Tim Caro (c. 1952 - ) is an evolutionary ecologist known for his work on conservation biology, animal behaviour, anti-predator defences in animals, and especially the function of zebra stripes. He is the author of several textbooks on evolutionary ecology.
Caro gained his bachelor's degree in zoology at Cambridge University in 1973, and his doctorate in psychology at the University of St Andrews in 1979. He is a professor of wildlife biology at University of California Davis, in the departments of population biology and wildlife and fish conservation biology. He has studied the colour polymorphism of coconut crabs, the conservation of fragments of forest, and the function of coloration in mammals, especially zebra stripes.
Caro's 2005 book Antipredator defenses in birds and mammals has been cited in scientific papers over 1150 times. His paper "Interspecific killing among mammalian carnivores" has been cited over 690 times, while his book Cheetahs of the Serengeti Plains: group living in an asocial species has been cited over 660 times. He has published over 100 peer-reviewed papers, books, and chapters.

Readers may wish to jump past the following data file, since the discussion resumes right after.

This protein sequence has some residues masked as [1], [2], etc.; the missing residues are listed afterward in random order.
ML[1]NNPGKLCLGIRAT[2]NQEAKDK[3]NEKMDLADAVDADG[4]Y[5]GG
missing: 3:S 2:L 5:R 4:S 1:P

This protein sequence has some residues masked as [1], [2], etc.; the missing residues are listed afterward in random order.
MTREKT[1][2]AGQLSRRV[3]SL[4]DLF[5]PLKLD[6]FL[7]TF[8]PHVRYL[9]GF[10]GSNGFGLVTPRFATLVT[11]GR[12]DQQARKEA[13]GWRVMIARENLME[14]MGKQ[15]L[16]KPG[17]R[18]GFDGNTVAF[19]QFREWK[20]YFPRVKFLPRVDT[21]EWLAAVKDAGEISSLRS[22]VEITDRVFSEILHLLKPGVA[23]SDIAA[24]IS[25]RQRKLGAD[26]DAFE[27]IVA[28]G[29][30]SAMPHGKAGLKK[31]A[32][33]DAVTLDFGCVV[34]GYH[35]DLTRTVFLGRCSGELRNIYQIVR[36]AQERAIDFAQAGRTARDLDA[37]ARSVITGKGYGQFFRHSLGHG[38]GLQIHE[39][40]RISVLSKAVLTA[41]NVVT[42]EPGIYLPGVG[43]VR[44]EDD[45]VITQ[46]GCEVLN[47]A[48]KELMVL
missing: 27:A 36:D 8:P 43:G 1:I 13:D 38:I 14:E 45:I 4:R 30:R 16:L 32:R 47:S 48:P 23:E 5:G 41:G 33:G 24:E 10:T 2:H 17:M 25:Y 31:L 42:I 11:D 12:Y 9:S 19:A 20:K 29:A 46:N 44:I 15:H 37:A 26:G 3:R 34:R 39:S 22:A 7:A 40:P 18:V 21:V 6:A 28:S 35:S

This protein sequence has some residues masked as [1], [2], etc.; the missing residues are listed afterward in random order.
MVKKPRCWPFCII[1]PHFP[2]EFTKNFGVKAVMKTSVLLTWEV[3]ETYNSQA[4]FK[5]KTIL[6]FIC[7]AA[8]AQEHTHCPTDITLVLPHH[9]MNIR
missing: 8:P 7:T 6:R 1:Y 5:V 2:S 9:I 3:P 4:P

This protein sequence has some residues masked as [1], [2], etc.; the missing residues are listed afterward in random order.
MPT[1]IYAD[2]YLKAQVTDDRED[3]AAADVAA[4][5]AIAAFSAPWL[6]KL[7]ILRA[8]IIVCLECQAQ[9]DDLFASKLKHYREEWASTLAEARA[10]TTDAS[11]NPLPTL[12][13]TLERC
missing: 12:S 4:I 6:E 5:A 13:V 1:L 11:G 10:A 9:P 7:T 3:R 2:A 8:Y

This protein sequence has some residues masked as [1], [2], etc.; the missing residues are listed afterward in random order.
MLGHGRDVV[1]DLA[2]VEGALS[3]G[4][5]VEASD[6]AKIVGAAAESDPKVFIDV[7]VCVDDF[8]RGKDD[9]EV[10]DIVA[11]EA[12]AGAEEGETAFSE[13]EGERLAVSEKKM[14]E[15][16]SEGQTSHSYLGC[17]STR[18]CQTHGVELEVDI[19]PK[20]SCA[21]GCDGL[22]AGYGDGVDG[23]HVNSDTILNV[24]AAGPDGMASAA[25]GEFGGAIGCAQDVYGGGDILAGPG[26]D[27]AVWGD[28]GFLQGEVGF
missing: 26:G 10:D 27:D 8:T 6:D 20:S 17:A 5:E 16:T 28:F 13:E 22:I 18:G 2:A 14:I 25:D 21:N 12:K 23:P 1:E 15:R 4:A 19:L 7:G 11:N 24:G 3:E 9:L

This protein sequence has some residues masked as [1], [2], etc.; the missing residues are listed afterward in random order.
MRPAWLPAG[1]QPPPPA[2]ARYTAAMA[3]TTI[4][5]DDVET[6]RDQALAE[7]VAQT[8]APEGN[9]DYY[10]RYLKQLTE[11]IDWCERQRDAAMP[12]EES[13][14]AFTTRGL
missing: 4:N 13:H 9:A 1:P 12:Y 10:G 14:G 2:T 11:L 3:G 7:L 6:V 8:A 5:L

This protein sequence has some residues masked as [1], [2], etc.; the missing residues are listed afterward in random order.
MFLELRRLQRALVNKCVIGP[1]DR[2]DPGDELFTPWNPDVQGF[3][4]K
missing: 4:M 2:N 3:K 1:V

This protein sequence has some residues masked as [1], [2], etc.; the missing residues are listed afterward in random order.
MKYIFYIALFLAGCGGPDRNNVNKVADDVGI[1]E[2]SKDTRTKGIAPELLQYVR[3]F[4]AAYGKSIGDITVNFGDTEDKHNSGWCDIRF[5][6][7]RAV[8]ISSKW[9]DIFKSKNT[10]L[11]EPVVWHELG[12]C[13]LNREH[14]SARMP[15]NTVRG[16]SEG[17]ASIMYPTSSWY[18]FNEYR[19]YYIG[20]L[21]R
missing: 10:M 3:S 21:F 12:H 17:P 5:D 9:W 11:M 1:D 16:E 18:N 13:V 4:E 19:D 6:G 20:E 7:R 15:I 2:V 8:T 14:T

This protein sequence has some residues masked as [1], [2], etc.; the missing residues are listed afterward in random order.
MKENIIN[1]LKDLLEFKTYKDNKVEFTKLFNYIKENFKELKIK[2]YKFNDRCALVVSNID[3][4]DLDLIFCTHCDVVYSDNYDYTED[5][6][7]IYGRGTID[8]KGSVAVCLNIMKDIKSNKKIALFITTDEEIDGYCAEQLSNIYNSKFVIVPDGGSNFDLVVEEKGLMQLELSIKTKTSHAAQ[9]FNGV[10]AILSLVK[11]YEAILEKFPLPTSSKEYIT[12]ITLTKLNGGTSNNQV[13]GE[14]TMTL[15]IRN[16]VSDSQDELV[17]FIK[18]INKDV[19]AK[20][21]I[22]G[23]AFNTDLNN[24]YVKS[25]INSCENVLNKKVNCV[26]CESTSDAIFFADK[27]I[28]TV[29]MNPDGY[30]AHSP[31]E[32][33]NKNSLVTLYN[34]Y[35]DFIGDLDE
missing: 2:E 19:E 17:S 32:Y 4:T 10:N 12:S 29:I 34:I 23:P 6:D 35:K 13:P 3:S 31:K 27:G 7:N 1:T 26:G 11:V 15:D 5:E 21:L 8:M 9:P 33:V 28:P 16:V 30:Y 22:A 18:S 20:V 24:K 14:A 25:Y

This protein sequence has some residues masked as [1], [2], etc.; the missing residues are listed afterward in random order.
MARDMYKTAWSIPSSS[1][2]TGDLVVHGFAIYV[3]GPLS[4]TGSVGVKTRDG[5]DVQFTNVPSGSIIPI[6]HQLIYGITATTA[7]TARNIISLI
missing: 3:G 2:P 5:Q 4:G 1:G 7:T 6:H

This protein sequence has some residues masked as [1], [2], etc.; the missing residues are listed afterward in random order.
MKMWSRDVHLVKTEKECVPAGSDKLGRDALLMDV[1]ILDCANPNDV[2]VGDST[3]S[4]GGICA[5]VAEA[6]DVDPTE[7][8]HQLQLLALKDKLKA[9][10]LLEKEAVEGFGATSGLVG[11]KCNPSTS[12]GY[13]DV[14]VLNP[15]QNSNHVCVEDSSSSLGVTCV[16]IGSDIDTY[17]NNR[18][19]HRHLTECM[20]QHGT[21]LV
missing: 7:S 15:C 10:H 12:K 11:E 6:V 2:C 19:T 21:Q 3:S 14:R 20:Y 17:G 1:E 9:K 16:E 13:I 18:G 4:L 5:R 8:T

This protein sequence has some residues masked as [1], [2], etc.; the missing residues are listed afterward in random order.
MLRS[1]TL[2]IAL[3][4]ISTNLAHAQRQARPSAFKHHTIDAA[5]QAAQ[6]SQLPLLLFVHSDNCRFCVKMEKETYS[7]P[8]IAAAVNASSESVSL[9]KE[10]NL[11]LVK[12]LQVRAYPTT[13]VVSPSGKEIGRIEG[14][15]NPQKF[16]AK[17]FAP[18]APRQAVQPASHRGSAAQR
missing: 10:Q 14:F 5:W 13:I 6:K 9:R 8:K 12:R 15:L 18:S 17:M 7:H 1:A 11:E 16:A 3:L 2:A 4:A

Caro's team found evidence that zebra stripes help to reduce biting by tabanid flies, but no reliable support for traditionally held hypotheses about the function of zebra stripes including camouflage, predator avoidance, heat management, or social interaction. He evaluated 18 different proposed explanations for the stripes, devising and carrying out quantitative tests to compare them. The evolutionary ecologist Tim Birkhead, writing in the Times Higher Education, praised Caro's 2006 book Zebra Stripes as "an exemplary study", and called it "one long argument", a phrase used by Darwin of his On the Origin of Species, summarizing it as "in essence a 300-page scientific paper". Karin Brulliard, writing in The Washington Post under the headline "To figure out why the zebra got its stripes, this researcher dressed up like one", portrays Caro in a zebra costume "not used in his fieldwork", but also in a tailor-made striped suit in the Tanzanian bush, as well as in pelts of zebra and the unstriped wildebeest. The newspaper reports Caro as "absolutely convinced" that he has found the right explanation. Matthew Cobb, writing in New Scientist, recalls Rudyard Kipling's children's book, Just So Stories, in which the zebra got his stripes by standing half-in, half-out of the shadows "with the slippery-slidy shadows of the trees" on his body. Cobb calls Zebra Stripes a marvellous book and predicts it will encourage a generation to "tackle evolutionary biology's remaining enigmas, with or without the help of Kipling." Michael Lemonick, writing in The New Yorker echoed the just-so-story theme.